Sharing table decreases food waste, provides nutrition

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A new sharing table has been added to the cafeteria where students can place uneaten food and drinks into bins. At no additional cost, students who are hungry can pick up extra food items.

After a senior project by alumnus Matthew Perez showed the amount of food discarded in school, physical education teacher Carla Fujimoto decided to take action. 

“The sharing table started because people witnessed me going through the trashcans to pick out all the uneaten packaged foods and fruits and vegetables,” Fujimoto said, “so I would wash off the discarded fruits and make it available for students in physical education.”

In a meeting with Food Services Director Judy Huffaker, she brought up the concept of the sharing table. 

“My suggestion was if [the students] don’t want it, why don’t you have a place where they can put everything out there,” Fujimoto said, “so if others want to eat more, then they could take it.”

With the help of Principal Debbie Stone, the sharing table came to fruition. Students, who are required to take a main entree, fruit or vegetable, and milk, can leave the unwanted items at the table.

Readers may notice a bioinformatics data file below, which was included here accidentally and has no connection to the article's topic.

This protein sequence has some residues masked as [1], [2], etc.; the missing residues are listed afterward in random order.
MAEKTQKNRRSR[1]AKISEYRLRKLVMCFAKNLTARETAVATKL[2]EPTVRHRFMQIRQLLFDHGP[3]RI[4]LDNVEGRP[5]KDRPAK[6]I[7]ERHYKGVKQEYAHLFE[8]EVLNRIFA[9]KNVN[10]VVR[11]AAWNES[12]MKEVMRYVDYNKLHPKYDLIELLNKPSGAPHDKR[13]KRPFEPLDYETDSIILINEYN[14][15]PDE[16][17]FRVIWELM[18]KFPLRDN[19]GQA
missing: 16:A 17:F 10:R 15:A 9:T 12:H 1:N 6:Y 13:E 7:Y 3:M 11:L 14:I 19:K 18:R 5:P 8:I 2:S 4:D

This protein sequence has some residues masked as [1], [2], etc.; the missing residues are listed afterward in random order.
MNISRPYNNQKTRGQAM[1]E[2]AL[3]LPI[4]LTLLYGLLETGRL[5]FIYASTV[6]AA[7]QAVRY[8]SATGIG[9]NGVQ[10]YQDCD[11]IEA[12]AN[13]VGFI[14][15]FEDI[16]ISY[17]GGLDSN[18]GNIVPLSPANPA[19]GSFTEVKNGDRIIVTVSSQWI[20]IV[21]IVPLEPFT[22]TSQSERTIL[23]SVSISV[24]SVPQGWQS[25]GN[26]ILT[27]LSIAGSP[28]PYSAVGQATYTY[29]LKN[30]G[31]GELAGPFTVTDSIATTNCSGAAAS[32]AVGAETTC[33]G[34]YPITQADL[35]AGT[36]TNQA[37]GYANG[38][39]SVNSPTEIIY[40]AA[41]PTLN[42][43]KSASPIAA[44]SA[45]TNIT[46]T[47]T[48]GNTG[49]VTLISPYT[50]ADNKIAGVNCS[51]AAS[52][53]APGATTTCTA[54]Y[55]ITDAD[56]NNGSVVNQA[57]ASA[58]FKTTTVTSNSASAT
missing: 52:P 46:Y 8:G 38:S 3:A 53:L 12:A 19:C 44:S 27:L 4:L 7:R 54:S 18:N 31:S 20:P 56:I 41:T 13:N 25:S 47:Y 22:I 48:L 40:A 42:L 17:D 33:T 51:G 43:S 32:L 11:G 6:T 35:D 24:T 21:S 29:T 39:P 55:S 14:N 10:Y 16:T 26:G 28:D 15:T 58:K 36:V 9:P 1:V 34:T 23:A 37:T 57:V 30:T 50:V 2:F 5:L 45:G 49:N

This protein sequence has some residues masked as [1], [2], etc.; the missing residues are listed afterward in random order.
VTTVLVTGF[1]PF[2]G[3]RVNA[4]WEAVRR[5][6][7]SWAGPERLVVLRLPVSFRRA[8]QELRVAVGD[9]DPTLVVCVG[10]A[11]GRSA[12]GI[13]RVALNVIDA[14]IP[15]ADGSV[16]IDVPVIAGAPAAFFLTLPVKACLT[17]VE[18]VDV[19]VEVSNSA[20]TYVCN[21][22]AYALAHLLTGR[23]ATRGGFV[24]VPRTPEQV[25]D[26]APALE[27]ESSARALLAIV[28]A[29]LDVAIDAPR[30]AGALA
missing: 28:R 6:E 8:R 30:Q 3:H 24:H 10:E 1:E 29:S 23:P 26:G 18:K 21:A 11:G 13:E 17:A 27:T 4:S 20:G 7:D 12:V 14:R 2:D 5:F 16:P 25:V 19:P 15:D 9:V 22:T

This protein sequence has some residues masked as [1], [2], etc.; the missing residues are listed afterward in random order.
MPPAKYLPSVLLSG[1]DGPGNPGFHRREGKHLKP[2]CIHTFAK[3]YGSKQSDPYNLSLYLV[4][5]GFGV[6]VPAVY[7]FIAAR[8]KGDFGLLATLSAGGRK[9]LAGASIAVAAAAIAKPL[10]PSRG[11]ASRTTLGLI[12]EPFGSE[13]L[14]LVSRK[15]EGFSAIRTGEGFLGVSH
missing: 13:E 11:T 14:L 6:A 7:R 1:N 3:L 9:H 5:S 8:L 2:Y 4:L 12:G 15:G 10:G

“[Students] essentially have to have three items on their tray to go ahead and make sure that their nutritional requirement is filled,” cafeteria manager Roxanne Venegas said. “Whatever they don’t want on that tray, they can donate to the table, and then whoever wants to come and partake in the food that’s leftover is more than welcome to.”

Students can take items from the sharing table to save for after-school activities such as sports, clubs, and other programs.

“Sometimes you’re not always able to pack a second meal for your clubs or your sports,” Venegas said, “so [students] can take advantage of this and still get some nutrition in them.”

The sharing table works in conjunction with the Food Recovery Program on campus. Throughout lunch, food will stay in the bins for taking.

“If it’s taken, good; if it’s not, the milk is the only thing that is tossed in the end,” Venegas said. “We put the fruits and sides that we’re able to give to the foundation into their bin.”

Senior Sam Ly said that he likes the idea of the sharing table and finds himself always putting something in the bins. Ly also sees other students using the sharing table.

“It gives everyone a chance to put away the food they don’t want,” Ly said, “and if someone wants [something] they can just take it from the sharing table.”

Although the sharing table was recently implemented on Sept. 3, Venegas noticed few leftovers in the bins.

“I just want to see the kids engage in the programs we have here on campus,” Venegas said, “whether it’s free breakfast, the sharing table, or just coming to lunch to make sure that they’re full and ready to learn.”

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